The tide has turned on marriage equality in the United States. From now on, activists will be fighting an offensive battle for civil rights; the days of defending against state-level constitutional amendments are over.
For years, marriage equality activists mostly played defense against the slew of laws around the country aimed at outlawing same-sex marriage. While there would be an occasional win in the courts or legislatures, they were sporadic and the odds were stacked against us.
Then, Edie Windsor took her case to the Supreme Court and won. Since that time, there have been 12 marriage rulings handed down in various courts and we have won every single case. Six other court cases have addressed other LGBT issues and activists won all six of those, as well. In case after case, conservative and liberal judges are acknowledging that bans on same-sex marriage are unconstitutional and other forms of LGBT discrimination are being scrutinized with a jaundiced eye.
Some state attorneys general are abandoning the defense of cases challenging existing amendments. Virginia, Nevada and Pennsylvania’s top solicitors have declined to justify discrimination. Virginia Attorney General Mark Herring went so far as to join the court case, but on behalf of the plaintiffs and a federal court ruled last week that Virginia’s amendment is unconstitutional.
The momentum has changed politically, too. Instead of considering it a win when a state votes down an amendment, states like Washington, Minnesota, Maine and Maryland are voting to legalize same-sex marriages. Even things that don’t appear to be a win just need a little context to see the progress we’ve made.
At first glance, this week’s vote in the Indiana General Assembly to approve a state constitutional amendment may look like a defeat, but since a change in the wording makes it ineligible to appear on the ballot this fall, activists can easily claim a solid win.
What makes the situation in Indiana uniquely important is that it marks the last time activists will have to defend against mean-spirited attempts to outlaw marriage for gay and lesbian couples. It is a milestone in queer history.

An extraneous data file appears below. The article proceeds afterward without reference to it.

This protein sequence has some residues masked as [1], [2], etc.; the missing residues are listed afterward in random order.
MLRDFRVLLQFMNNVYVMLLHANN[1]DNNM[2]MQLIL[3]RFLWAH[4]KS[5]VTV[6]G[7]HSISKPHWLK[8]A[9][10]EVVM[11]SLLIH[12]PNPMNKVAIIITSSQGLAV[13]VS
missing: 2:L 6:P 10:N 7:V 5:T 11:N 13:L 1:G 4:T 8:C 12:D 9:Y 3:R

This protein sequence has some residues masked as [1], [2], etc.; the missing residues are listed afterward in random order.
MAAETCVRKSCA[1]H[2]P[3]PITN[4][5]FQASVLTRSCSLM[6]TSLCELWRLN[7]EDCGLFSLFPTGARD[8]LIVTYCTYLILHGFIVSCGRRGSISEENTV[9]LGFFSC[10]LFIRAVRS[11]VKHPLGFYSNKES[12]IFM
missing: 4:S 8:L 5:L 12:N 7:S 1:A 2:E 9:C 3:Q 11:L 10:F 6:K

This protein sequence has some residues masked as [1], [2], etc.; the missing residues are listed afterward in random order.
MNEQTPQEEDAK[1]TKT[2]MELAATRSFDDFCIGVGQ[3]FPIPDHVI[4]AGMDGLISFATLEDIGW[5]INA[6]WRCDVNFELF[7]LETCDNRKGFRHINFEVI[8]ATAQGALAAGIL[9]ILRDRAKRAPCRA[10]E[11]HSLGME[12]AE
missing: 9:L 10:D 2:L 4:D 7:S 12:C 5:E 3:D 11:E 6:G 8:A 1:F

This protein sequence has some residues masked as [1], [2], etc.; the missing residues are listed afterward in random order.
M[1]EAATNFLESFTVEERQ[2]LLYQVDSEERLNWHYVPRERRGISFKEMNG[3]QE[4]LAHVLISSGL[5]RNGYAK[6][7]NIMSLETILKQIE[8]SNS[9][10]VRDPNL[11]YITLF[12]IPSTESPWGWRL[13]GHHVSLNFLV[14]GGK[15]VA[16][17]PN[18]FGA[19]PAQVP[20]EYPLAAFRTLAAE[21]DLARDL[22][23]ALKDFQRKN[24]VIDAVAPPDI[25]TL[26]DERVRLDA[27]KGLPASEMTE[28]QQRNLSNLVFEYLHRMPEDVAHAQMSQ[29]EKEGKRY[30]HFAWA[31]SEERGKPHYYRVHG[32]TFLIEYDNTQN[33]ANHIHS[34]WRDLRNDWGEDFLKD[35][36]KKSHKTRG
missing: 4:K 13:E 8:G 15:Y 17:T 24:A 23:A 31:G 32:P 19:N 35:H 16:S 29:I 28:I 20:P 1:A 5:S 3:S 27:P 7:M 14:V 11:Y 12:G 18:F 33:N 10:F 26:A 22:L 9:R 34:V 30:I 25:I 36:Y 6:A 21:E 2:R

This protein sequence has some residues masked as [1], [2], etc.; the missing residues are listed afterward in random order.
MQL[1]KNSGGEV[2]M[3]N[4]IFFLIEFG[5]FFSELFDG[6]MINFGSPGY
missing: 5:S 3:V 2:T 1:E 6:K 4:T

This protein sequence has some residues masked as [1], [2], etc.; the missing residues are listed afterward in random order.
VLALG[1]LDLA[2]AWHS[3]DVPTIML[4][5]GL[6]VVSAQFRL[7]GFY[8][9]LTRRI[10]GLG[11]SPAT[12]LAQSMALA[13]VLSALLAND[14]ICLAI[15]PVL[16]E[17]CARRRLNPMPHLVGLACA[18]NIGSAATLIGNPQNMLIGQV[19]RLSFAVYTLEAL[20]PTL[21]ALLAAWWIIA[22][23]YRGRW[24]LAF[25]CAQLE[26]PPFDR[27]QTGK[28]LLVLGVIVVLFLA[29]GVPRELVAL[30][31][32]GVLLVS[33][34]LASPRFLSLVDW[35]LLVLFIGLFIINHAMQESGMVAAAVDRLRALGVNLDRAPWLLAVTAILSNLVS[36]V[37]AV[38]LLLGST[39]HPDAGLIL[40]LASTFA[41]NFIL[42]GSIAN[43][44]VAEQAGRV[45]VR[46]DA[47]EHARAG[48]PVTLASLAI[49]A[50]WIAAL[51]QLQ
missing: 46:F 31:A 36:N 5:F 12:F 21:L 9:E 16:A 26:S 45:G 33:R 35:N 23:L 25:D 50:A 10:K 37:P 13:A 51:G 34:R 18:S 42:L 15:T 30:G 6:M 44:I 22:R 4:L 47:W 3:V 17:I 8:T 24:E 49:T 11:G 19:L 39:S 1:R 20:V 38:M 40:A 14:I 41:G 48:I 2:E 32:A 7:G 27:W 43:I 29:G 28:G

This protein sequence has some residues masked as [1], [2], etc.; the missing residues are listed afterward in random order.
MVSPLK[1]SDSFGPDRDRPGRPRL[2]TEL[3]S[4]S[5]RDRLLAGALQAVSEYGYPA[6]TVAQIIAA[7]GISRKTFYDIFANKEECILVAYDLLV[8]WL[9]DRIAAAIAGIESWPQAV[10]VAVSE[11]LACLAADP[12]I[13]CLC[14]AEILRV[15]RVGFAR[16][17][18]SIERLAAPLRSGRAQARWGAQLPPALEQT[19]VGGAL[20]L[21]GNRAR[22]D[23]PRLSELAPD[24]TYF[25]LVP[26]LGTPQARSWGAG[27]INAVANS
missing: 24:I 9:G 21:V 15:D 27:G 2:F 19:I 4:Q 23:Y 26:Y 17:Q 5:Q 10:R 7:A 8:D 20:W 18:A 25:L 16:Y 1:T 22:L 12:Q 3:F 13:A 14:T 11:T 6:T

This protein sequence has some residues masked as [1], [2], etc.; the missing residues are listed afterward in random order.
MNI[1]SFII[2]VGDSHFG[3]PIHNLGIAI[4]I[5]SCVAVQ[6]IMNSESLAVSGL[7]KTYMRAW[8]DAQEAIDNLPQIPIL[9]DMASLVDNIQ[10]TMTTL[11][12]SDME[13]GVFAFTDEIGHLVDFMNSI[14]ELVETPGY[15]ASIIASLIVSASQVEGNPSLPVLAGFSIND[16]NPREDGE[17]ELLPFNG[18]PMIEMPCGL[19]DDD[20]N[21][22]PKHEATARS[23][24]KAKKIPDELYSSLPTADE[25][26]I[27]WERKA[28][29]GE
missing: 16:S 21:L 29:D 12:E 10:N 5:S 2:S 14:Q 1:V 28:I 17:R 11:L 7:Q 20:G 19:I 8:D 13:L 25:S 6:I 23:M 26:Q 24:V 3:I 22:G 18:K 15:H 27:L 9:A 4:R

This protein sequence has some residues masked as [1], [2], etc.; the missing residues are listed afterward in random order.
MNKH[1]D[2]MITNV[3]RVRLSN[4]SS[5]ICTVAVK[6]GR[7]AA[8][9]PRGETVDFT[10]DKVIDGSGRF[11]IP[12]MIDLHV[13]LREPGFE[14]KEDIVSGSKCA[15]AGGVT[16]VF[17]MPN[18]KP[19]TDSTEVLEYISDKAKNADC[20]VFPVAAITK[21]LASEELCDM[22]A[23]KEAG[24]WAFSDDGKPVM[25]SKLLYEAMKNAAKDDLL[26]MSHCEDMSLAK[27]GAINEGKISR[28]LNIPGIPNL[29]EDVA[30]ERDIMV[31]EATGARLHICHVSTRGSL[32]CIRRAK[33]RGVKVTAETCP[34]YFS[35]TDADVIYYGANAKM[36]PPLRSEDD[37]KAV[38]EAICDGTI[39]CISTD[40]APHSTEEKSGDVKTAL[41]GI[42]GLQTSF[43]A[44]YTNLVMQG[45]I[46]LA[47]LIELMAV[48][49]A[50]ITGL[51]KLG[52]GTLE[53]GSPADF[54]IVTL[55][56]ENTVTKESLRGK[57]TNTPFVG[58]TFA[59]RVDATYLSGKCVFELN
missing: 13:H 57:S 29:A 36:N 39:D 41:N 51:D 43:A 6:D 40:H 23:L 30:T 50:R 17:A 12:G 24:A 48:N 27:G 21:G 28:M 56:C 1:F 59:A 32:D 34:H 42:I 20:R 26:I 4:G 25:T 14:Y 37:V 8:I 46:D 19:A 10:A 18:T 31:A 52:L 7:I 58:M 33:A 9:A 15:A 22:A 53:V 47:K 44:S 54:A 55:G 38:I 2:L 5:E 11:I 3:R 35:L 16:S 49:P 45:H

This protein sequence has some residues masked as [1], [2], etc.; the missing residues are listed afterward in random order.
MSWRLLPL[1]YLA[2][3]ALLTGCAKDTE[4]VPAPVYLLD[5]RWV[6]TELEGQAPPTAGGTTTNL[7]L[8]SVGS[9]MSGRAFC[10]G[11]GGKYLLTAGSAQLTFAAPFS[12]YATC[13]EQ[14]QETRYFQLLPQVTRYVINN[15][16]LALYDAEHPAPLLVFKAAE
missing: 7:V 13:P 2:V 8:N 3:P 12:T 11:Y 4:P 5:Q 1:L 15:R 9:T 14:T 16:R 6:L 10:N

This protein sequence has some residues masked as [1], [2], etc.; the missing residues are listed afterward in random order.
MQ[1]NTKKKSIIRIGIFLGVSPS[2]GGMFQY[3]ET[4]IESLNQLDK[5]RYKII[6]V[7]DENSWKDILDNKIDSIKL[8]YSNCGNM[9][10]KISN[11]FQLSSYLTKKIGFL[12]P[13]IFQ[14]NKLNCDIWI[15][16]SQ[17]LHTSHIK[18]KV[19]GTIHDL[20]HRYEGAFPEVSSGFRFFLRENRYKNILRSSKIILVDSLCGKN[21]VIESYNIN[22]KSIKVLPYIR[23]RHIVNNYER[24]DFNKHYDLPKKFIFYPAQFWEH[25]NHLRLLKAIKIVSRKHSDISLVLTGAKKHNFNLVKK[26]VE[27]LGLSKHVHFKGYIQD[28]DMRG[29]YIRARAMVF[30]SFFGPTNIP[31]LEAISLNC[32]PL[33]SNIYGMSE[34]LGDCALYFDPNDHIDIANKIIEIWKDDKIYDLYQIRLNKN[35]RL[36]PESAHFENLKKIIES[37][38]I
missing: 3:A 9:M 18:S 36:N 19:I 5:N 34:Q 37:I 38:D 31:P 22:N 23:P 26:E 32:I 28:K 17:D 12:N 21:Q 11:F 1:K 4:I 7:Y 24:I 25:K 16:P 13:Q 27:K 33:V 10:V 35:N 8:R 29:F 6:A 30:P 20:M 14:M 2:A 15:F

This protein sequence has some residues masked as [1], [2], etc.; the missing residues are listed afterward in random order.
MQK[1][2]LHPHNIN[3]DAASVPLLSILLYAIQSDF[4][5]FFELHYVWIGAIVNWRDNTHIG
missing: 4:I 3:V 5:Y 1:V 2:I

Hoosier activists also used a new technique to keep the amendment off the ballot. With the GOP holding super majorities in each chamber of the legislature, the campaign knew they had to target Republicans. They gathered together Fortune 500 companies, business organizations, and faith and civic leaders to shape a formidable coalition to oppose the amendment. It was led by a well-known Republican campaign manager, employed several Republican lobbyists and flipped several Republican votes in both chambers.
Since the Indiana legislature would need to revisit and pass the proposed amendment again for it to appear on the ballot in 2016, there’s a good chance that a court case could make the issue moot by then. If not, religious right darling Governor Mike Pence has said he doesn’t want to share the ballot with an issue sure to bring out and energize progressive voters.
Even the religious right is starting to shift strategies in the face of reality. Instead of aiming for blatant second-class citizen status, they’ve now started wrapping themselves in the mantle of “religious liberty” and are demanding the right to discriminate based on their religious beliefs. They’re giving up the civil arena in general to focus on seeking an exemption for themselves.
As the polling numbers for marriage equality continue to rise quickly, court cases stack up, and former opponents from both sides of the aisle flip their positions on the issue, advocates can expect the winning streak to continue. It won’t be an easy slog, but victory is in sight.
We’ve turned a corner in the fight for marriage equality nationwide, but let’s not get complacent. When you’re winning, you don’t let up — you push twice as hard to the finish line.
Bil Browning is a long-time gay activist and writer. He is the founder and publisher of The Bilerico Project. Known for his political and social commentary, Bil does consulting work for political communications and new media projects.